Issue Date September 17, 2010 Audit Report Number 2010-DP-0003 TO: Elizabeth S. Willmott, Senior Program Manager for the Office of Strategic Planning and Management, S //s// FROM: Hanh Do, Director, Information Systems Audits Division, GAA SUBJECT: Review of the Effectiveness of HUD’s Data Quality Review Processes for the American Recovery and Reinvestment Act of 2009 HIGHLIGHTS What We Audited and Why We audited the U.S. Department of Housing and Urban Development’s (HUD) internal control structure for ensuring that American Recovery and Reinvestment Act of 2009 (Recovery Act) recipient data are reported completely, accurately, and in a timely manner. We also determined whether material omissions and significant errors were identified correctly. We conducted this audit as part of a joint effort among the Inspector General community under oversight of the Recovery Accountability and Transparency Board. What We Found HUD established the Recovery Implementation Team (Recovery Team), within the Office of Strategic Planning and Management, to monitor and maintain Recovery Act funding and reporting. The Recovery Team’s accomplishments as of the March 31, 2010, reporting period are as follows: 1. Developed policies and procedures for validating recipient reporting, 2. Completed several rounds of validation checks of recipient data, 3. Successfully assisted approximately 99 percent of the prime recipients (4,849 of 4,911) to meet report requirements, and 4. Met with the Office of Inspector General (OIG) on a monthly basis to discuss Recovery Act activities. The overall quality assurance process completed by the Recovery Team has proven to be successful with HUD’s high recipient reporting rate. However, we determined that the Recovery Team should provide additional and updated guidance to HUD program offices pertaining to enforcement actions for non reporting. In accordance with Office of Management and Budget (OMB) Memorandum 10-17,1 Federal agencies have additional requirements to ensure that recipients report in a timely manner. The Recovery Team needs to ensure that program offices have implemented this new memorandum and request updated enforcement action procedures from the program offices. What We Recommend We recommend that the Senior Program Manager for the Office of Strategic Planning and Management develop guidance for the program offices to ensure the implementation of OMB Memorandum 10-17. This guidance needs to request that each of the program offices provide the Recovery Team clear enforcement procedures so that the enforcement actions take place within 20 business days of when the non reporting was identified in quarterly reports. The Senior Program Manager should inform the recipients in writing of the specific consequences of current and continued noncompliance with the Recovery Act, Section 1512, reporting responsibilities. Also, the Recovery Team needs to ensure that it has a central repository for all enforcement action procedures from each of the program offices. For each recommendation without a management decision, please respond and provide status reports in accordance with HUD Handbook 2000.06, REV-3. Please furnish us copies of any correspondence or directives issued because of the audit. Auditee’s Response We provided a draft of the audit report to the Recovery Team on September 7, 2010. The Recovery Team informally responded by email and a follow up phone call on September 13, 2010 with minor verbiage changes. The Recovery Team agreed with our decision to issue the final report with no formal written comments included. 1 OMB Memorandum, 10-17, “Holding Recipients Accountable for Reporting Compliance under the American Recovery and Reinvestment Act,” dated May 4, 2010. 2 TABLE OF CONTENTS Background and Objectives 4 Results of Audit Finding 1: HUD’s Recovery Team Did Not Provide Updated 5 Guidance to Program Offices on Enforcement Actions Scope and Methodology 8 Internal Controls 9 Appendixes A. Auditee Comments and OIG’s Evaluation 10 3 BACKGROUND AND OBJECTIVES On February 13, 2009, Congress passed the American Recovery and Reinvestment Act of 2009 (Recovery Act), and President Obama signed it into law 4 days later. This act was a direct response to the economic crisis and has three immediate goals: Create new jobs and save existing ones, Spur economic activity and invest in long-term growth, and Foster unprecedented levels of accountability and transparency in government spending. The Recovery Act intends to achieve those goals by Providing $288 billion in tax cuts and benefits for millions of working families and businesses; Increasing Federal funds for education and health care as well as entitlement programs, such as extending unemployment benefits, by $224 billion; Making $275 billion available for Federal contracts, grants, and loans; and Requiring recipients of recovery funds to report quarterly on how they are using the money. All of the data are posted on Recovery.gov so the public can track the recovery funds. The Recovery Act includes $13.61 billion for projects and programs administered by the U.S. Department of Housing and Urban Development (HUD). The Recovery Act mandates transparency and accountability in the use of the funds. To accomplish this transparency and accountability, the Recovery Act requires quarterly reporting on the part of agencies and grantees. The overall audit objective was to determine whether HUD had fully implemented an internal control structure that is effective in ensuring that recipient data are reported completely, accurately, and in a timely manner. We also reviewed whether HUD had identified and corrected any material omissions and/or significant errors. This audit was conducted as part of a joint effort among the Inspector General community under oversight of the Recovery Accountability and Transparency Board (RAT Board). The RAT Board was created by the American Recovery and Reinvestment Act of 2009 to provide transparency of ARRA funds, and to prevent fraud, waste and mismanagement. The participating Inspectors General provided the results of their reviews to the U.S. Department of Agriculture (USDA) Office of Inspector General (OIG), which compiled the results and developed a consolidated audit report. To assist in accomplishing the audit objectives, USDA provided the participating OIGs with a matrix of 21 questions. We provided our response to those questions to USDA OIG in May 2010. 4 RESULTS OF AUDIT Finding 1: HUD’s Recovery Team Did Not Provide Updated Guidance to Program Offices on Enforcement Actions The Recovery Team had taken appropriate enforcement actions and implemented additional sanctions and remedies toward recipients that repeatedly failed to submit a report during the report submission period set forth in the Recovery Act, Section 1512. However, it did not provide additional guidance to the program office on the updated Office of Management and Budget (OMB) Memorandum 10-17. The Recovery Team did not provide additional guidance to program offices because they distributed OMB Memorandum 10-17 and thought distribution was adequate guidance. The Recovery Team needs to ensure that each program office updates its current enforcement actions to include what specific actions will be taken and a timeline for when the action will be taken. Also, a central repository of enforcement actions from each of the program offices to address recipient noncompliance needs to be implemented so HUD can ensure compliance with the Recovery Act. The Recovery Team was only aware of the program offices enforcement actions through e-mail correspondence. The Recovery Team’s current process has proven to be effective; however, guidance needs to be updated. If the Recovery Team does not require the HUD program offices to develop new procedures, enforcement actions may not be properly initiated in a timely fashion as mandated by the updated OMB memorandum. The Recovery Team Has Taken Enforcement Action for Non reporters The Recovery Team has taken appropriate action regarding recipients that have not been compliant with Recovery Act reporting requirements. Prime recipients of all programs identified in the list of Federal programs subject to Section 1512 of the Recovery Act are responsible for reporting the following information: 1) The total amount of recovery funds received from that agency, 2) The amount of recovery funds received that was expended or obligated to projects or activities, 3) A detailed list of all projects or activities for which recovery funds were expended or obligated, and 4) Details on subcontracts or sub grants awarded by the recipient. Recipients that fail to submit a Section 1512 report as required by the terms of their award are considered to be noncompliant. Noncompliant recipients, including those that are persistently late or negligent in their reporting obligations, 5 are subject to Federal action, up to and including the termination of Federal funding or the ability to receive Federal funds in the future.2 For the first quarter reporting period ending March 31, 2010, HUD reported that 62 of 4,911 prime recipients failed to comply with reporting requirements. Of the 62, there were only 4 recipients that continued to be noncompliant for 2 or more consecutive reporting periods.3 The Recovery Team provided the program offices with a list of non reporting recipients, and the program offices directly contacted all recipients, including repeat non reporters, that failed to report and generated a notification or warning letter to each of the recipients. In addition to the warning letters, for specific cases, the program offices imposed restrictions in HUD’s funding systems to prevent recipients from withdrawing funds until they reported. Other notable accomplishments as of the March 31, 2010, reporting period are as follows: Developed policies and procedures for validating recipient reporting, Completed several rounds of validation checks of recipient data, and Met with OIG on a monthly basis to discuss Recovery Act activities. The Recovery Team Had Not Requested Updated Procedures From Program Offices The Recovery Team had not requested that the program offices update their enforcement action procedures based on OMB Memorandum 10-17, “Holding Recipients Accountable for Reporting Compliance under the American Recovery and Reinvestment Act,” issued May 4, 2010. The memorandum highlights additional steps beyond existing policies and procedures that OMB has determined necessary to carry out the President’s directive for more aggressive action in addressing recipient noncompliance and requires that 1) Federal agencies contact recipients that have not reported in previous quarters and pursue consistent and comprehensive follow-up to obtain reporting, 2) Noncompliant recipients be reported to OMB within 5 days, and 3) Enforcement actions be taken within 20 days for two-time non reporters. Enforcement sanctions and remedies differ among the program offices. Actions are up to the discretion of HUD program offices and vary due to legal differences among programs. The Recovery Team distributed the OMB memorandum to the program offices but had not provided additional guidance on the memorandum or requested that program offices update their enforcement actions. The Recovery 2 OMB Memorandum M-10-08, “Updated Guidance on the American Recovery and Reinvestment Act – Data Quality, Non-Reporting Recipients, and Reporting of Job Estimates,” dated December 18, 2009. 3 Recovery Act reporting periods ending September 30, 2009, December 31, 2009, and March 31, 2010. 6 Team did not request updated enforcement actions because they distributed the OMB memorandum to the program offices and left the enforcement actions to the judgment of the program offices. The Recovery Team is ultimately responsible for recipient reporting, so they need to review the actions to ensure that procedures address all requirements of OMB Memorandum 10-17. The updated enforcement procedures developed by the program offices need to detail how the new OMB requirements will be implemented and a timeline for when actions will be taken. The Recovery Team Needs To Implement a Central Repository of Enforcement Procedures HUD program offices are responsible for developing their own enforcement procedures based on their program specifications. To ensure that each program office does its due diligence to promote recipient reporting and follow up on non reporters, the Recovery Team needs to maintain a copy of each program office’s enforcement procedures in a centralized location. The Recovery Team was only made aware of enforcement actions via email correspondence with the program offices. Conclusion The Recovery Team needs to improve its guidance to the program offices or more adequately document responsibilities of the program offices to enforce actions. The intent of the funds made available to these recipients is to promote economic growth and transparency in HUD spending. Without the proper enforcement of reporting, HUD cannot fully account for the Recovery Act funds. Recommendations We recommend that the Senior Program Manager for the Office of Strategic Planning and Management 1A. Require program offices to develop clear enforcement procedures that comply with OMB Memorandum 10-17. Specifically, program offices should ensure that appropriate action is taken within 20 business days to address recipients that are noncompliant for two or more consecutive reporting periods and that the repeat noncompliant recipients are reported to OMB within 5 days. 1B. Maintain a copy of all enforcement action policies and procedures from each of the program offices in a central repository. 7 SCOPE AND METHODOLOGY The review was performed between March and June 2010 at HUD headquarters, Washington, DC. We reviewed first quarter recipient data for 2010. This period included data from January 1 to March 31, 2010. We used the USDA matrix provided to the Inspector General community to accomplish our objectives. We conducted the audit in accordance with generally accepted government auditing standards. Those standards require that we plan and perform the audit to obtain sufficient, appropriate evidence to provide a reasonable basis for our findings and conclusions based on our audit objectives. We believe that the evidence obtained provides a reasonable basis for our findings and conclusions based on our audit objectives. Specifically, we Evaluated HUD’s policy and procedures for reviewing quarterly Recovery Act data and compared those to the following OMB guidance: o OMB Memorandum 10-08,“Updated Guidance on the American Recovery and Reinvestment Act – Data Quality, Non-Reporting Recipients, and Reporting of Job Estimates,” dated December 18, 2009; o OMB Memorandum 10-14, “Updated Guidance on the American Recovery and Reinvestment Act,” March 22, 2009; and o OMB Memorandum 10-17 “Holding Recipients Accountable for Reporting Compliance under the American Recovery and Reinvestment Act,” May 4, 2010. Obtained and reviewed supporting documents to determine whether HUD program offices provided guidance and assistance to recipients. Interviewed HUD’s Recovery Team regarding its process used in performing data quality reviews. Performed analyses of documents provided by the Recovery Team to determine the reporting status of HUD’s grant recipients. Reviewed HUD’s grant award agreements procedures and enforcement plan to determine whether HUD had an adequate process in place to remediate systemic or chronic reporting problems. Reviewed relevant Federal laws and regulations, including Recovery Act guidance issued by OMB. 8 INTERNAL CONTROLS Internal control is a process adopted by those charged with governance and management, designed to provide reasonable assurance about the achievement of the organization’s mission, goals, and objectives with regard to Effectiveness and efficiency of operations, Reliability of financial reporting, and Compliance with applicable laws and regulations. Internal controls comprise the plans, policies, methods, and procedures used to meet the organization’s mission, goals, and objectives. Internal controls include the processes and procedures for planning, organizing, directing, and controlling program operations as well as the systems for measuring, reporting, and monitoring program performance. Relevant Internal Controls We determined that the following internal controls were relevant to our audit objectives: Up-to-date written policies and procedures, Compliance with Federal requirements, and Design and implementation of policies and procedures. We assessed the relevant controls identified above. A deficiency in internal control exists when the design or operation of a control does not allow management or employees, in the normal course of performing their assigned functions, the reasonable opportunity to prevent, detect, or correct (1) impairments to effectiveness or efficiency of operations, (2) misstatements in financial or performance information, or (3) violations of laws and regulations on a timely basis. Significant Deficiencies We evaluated internal controls related to the audit objectives in accordance with generally accepted government auditing standards. Our evaluation of internal controls was not designed to provide assurance on the effectiveness of the internal control structure as a whole. Accordingly, we do not express an opinion on the effectiveness of the HUD Recovery Team’s internal control. 9 Appendix A AUDITEE COMMENTS AND OIG’S EVALUATION We provided a draft of the audit report to the Recovery Team on September 7, 2010. The Recovery Team informally responded by email and a follow up phone call on September 13, 2010 with minor verbiage changes. The Recovery Team agreed with our decision to issue the final report with no formal written comments included. 10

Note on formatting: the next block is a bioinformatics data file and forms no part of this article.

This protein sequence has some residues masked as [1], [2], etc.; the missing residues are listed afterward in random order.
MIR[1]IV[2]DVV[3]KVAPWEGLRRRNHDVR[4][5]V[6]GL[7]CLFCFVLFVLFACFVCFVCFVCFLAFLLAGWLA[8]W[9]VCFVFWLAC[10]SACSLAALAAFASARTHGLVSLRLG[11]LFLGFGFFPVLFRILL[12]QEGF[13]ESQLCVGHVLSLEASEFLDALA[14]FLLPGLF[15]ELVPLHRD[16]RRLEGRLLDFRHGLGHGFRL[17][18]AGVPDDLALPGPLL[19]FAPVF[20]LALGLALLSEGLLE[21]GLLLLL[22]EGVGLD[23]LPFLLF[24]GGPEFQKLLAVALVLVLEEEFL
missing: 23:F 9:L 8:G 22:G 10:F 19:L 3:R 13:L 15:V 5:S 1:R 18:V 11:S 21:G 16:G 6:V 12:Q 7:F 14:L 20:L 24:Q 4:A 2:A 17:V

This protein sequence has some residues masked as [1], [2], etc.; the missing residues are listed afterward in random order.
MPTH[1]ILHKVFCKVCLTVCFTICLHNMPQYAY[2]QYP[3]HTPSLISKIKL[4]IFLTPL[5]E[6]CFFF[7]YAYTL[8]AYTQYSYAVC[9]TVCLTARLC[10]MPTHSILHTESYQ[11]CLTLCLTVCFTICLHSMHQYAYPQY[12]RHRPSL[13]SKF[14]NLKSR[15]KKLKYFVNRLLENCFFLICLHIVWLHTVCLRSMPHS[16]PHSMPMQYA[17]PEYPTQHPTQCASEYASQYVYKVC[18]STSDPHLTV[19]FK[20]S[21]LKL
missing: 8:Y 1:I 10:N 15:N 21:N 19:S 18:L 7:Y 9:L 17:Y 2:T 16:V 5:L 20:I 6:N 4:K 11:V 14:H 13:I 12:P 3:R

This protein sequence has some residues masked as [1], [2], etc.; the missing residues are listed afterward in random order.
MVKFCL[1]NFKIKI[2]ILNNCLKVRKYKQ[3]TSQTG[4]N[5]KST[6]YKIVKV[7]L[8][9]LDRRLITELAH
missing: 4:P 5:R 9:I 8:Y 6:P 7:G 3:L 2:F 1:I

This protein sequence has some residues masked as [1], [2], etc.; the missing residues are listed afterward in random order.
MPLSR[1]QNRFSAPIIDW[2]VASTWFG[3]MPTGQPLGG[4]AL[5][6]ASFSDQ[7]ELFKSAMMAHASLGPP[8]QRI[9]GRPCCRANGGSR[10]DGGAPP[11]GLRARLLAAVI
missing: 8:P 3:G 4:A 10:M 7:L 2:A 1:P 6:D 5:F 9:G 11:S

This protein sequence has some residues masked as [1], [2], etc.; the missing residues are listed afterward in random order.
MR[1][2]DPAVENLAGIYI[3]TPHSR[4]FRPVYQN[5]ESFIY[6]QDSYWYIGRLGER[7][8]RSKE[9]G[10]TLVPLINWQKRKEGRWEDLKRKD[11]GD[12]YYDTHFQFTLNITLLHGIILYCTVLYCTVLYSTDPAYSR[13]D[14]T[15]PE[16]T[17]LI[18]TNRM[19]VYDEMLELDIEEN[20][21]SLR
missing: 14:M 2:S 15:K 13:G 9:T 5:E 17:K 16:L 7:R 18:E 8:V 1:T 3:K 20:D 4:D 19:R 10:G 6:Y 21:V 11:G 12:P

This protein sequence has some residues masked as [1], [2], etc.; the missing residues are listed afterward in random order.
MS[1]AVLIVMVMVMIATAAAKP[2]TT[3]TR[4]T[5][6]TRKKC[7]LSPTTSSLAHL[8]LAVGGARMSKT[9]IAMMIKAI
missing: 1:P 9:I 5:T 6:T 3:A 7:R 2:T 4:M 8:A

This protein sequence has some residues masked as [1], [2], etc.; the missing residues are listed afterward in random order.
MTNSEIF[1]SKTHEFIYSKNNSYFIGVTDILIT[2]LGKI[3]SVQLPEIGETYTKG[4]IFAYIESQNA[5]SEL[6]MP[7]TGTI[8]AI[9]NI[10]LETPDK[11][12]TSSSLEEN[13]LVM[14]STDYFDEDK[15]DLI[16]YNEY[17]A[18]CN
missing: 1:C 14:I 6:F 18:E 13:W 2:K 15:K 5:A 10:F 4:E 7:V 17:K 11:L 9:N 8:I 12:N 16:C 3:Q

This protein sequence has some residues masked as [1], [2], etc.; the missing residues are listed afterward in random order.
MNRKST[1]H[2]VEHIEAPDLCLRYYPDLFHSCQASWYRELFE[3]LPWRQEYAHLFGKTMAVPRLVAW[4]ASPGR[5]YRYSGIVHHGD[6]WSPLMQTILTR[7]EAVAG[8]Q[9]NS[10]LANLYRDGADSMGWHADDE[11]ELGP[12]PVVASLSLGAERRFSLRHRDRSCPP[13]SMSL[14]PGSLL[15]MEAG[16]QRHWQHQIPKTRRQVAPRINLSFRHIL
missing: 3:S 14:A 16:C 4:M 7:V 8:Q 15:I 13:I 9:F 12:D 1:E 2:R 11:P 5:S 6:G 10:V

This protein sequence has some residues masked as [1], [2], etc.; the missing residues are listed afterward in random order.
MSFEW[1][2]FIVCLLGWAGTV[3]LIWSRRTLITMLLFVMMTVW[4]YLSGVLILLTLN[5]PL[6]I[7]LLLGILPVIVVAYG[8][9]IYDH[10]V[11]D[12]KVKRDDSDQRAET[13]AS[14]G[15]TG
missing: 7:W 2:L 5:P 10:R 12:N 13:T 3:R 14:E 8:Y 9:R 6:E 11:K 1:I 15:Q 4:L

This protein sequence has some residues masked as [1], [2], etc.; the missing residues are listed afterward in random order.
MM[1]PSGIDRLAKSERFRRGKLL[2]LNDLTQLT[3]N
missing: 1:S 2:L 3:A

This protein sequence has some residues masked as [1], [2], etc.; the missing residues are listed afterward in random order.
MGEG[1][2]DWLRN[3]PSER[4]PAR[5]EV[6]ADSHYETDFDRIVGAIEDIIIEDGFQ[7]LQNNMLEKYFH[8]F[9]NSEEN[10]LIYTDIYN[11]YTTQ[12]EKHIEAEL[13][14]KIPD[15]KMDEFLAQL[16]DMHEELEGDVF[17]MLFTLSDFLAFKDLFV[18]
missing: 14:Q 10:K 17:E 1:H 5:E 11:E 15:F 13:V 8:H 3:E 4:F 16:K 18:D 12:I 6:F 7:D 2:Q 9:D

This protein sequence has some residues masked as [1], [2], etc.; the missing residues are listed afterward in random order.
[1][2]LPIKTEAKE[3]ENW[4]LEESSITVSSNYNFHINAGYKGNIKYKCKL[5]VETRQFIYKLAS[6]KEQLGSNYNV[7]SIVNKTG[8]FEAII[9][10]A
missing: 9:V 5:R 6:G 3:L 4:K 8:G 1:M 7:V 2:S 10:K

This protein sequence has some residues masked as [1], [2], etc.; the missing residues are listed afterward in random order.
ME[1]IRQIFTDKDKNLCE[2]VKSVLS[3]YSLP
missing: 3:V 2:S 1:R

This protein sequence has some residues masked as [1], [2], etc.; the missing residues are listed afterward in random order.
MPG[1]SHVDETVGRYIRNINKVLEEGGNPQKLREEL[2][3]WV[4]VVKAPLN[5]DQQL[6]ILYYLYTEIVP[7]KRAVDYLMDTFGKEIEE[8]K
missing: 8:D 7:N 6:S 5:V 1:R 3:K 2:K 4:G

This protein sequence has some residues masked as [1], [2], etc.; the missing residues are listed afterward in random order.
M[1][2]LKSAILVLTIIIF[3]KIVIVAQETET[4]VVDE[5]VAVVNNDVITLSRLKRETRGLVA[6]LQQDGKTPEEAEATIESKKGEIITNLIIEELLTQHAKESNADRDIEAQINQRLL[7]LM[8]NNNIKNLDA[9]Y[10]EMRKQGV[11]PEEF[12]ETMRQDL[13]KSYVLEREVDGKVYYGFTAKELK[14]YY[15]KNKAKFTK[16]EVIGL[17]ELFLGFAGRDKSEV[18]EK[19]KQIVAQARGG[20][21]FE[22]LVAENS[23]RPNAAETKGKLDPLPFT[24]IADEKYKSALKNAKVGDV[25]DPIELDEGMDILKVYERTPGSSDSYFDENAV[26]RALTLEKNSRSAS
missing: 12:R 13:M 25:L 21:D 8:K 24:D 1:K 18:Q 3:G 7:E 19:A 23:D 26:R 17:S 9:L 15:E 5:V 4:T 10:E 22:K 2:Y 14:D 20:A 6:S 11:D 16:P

Data quality review process for ARRA
Published by the Department of Housing and Urban Development, Office of Inspector General on 2010-09-17.
Below is a raw (and likely hideous) rendition of the original report. (PDF)